A chill is in the night air of Jerusalem as we enter the fall holy days this week. Tens of thousands of Jews are already gathering at the Western Wall for selichot prayers of repentance in advance of Rosh HaShana and Yom Kippur:
It also means we’re reaching the conclusion of the Torah as it is read on Shabbat each week in the synagogues, only to start all over “in the beginning” on the last day of Succot/Tabernacles. (See hebrew4christians.com for an excellent guide to all this).
Yesterday’s reading included these verses from Deuteronomy 29 (which are probably the source of the “root of bitterness” which we are warned in Hebrews 12 may keep us from repentance until it is too late):
Make sure there is no man or woman, clan or tribe among you today whose heart turns away from the LORD our God to go and worship the gods of those nations. Make sure there is no root among you that bears such poisonous and bitter fruit, because when such a person hears the words of this oath, he invokes a blessing on himself, saying, ‘I will have peace, even though I walk in the stubbornness of my own heart.’
This will bring disaster on the watered land as well as the dry. The LORD will never be willing to forgive him. Instead, His anger and jealousy will burn against that man, and every curse written in this book will fall upon him. The LORD will blot out his name from under heaven and single him out from all the tribes of Israel for disaster, according to all the curses of the covenant written in this Book of the Law.
In our Jerusalem community yesterday we went on to read a few chapters later how terrifying it is to be singled out, as Achan found after he hid forbidden items under his tent. With the LORD there’s no such thing as hidden sin!
I was in the UK this week, and the one person I’m most glad I saw was our longtime coworker Archie. Like all of us do sooner or later, Archie committed a foolish, embarrassing sin while serving in our community some years ago. But unlike almost all of us, he didn’t allow that root to remain hidden. He won a lasting place of honor in Shevet and in the kingdom of God by choosing to come forward under the conviction of the Holy Spirit, and he’s a brave enough leader that he’s willing now to speak openly about it to help the rest of us:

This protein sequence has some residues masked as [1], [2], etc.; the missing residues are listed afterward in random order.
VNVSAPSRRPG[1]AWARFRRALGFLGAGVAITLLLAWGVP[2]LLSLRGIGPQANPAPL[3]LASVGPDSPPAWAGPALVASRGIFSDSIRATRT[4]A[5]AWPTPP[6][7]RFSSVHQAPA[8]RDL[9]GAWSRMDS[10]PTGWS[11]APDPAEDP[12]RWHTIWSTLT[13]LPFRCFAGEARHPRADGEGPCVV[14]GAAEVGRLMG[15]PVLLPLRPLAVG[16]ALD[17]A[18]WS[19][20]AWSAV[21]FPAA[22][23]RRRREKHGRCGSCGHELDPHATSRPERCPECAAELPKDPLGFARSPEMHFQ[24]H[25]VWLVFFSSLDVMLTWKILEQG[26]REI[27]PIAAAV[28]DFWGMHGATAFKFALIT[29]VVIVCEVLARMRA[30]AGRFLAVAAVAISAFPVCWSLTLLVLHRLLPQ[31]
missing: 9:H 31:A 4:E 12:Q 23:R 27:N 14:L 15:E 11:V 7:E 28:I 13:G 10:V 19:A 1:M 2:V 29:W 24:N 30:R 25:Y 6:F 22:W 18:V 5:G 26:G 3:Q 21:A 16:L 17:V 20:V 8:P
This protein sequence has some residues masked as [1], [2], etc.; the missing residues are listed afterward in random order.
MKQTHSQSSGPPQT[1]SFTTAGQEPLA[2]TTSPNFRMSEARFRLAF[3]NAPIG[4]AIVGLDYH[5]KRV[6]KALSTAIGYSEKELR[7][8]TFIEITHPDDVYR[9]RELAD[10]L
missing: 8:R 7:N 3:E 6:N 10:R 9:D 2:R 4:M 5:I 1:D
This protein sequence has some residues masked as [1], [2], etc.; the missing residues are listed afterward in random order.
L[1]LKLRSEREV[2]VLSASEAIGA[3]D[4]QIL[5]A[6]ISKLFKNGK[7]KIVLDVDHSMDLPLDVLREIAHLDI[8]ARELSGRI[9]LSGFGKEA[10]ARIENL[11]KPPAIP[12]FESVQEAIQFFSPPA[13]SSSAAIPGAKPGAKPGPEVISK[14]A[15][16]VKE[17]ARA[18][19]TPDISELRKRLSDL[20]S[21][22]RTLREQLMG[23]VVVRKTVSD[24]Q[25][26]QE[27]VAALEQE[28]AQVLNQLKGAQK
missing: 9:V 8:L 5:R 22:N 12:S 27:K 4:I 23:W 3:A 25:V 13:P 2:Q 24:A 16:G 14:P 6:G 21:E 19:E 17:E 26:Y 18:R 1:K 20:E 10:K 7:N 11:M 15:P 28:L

How glorious it is when one of us weak humans chooses to suffer affliction with the people of God rather than enjoy the passing pleasure of sin. When a deceitful son of Adam actually dares to act on the word of God which John gave us:
This is the message we have heard from him and proclaim to you, that God is light, and in him is no darkness at all.
If we say we have fellowship with him while we walk in darkness, we lie and do not practice the truth.
But if we walk in the light, as he is in the light, we have fellowship with one another, and the blood of Jesus his Son cleanses us from all sin.
If we say we have no sin, we deceive ourselves, and the truth is not in us.
If we confess our sins, he is faithful and just to forgive us our sins and to cleanse us from all unrighteousness.
Friends, let me state it clearly. If we are still denying our sin, we have yet to be born again.
Here’s my simple prayer of confession and repentance tonight: Never mind all my weakness and foolishness. You love me. That’s my only claim on you.
I was in the UK for the thanksgiving service for the life of our dear friend Jean, who was a crucial intercessor for our family since we were in the Gaza Strip in the 1990s. Through her prayers she helped call us out of Gaza and laid the foundation of the current Shevet community.
Jean like Archie was a fearless truthteller, and I know she longed for her extended family to really hear the good news. I’m grateful that I was allowed to share with them at the service just why Jean was so passionate about Israel (evidence that God keeps his promises, and though he may discipline us he always has our ultimate restoration in view).
In conclusion I gave them the message I’d stumbled upon a few days earlier, after brushing the moss off a mother’s tombstone in an English churchyard:
Into my silent tomb
Repent I pray immediately
For in heaven there yet is room
Jonathan for Shevet Achim
“Behold how good and how pleasant it is when brothers dwell together in unity” (Psalm 133).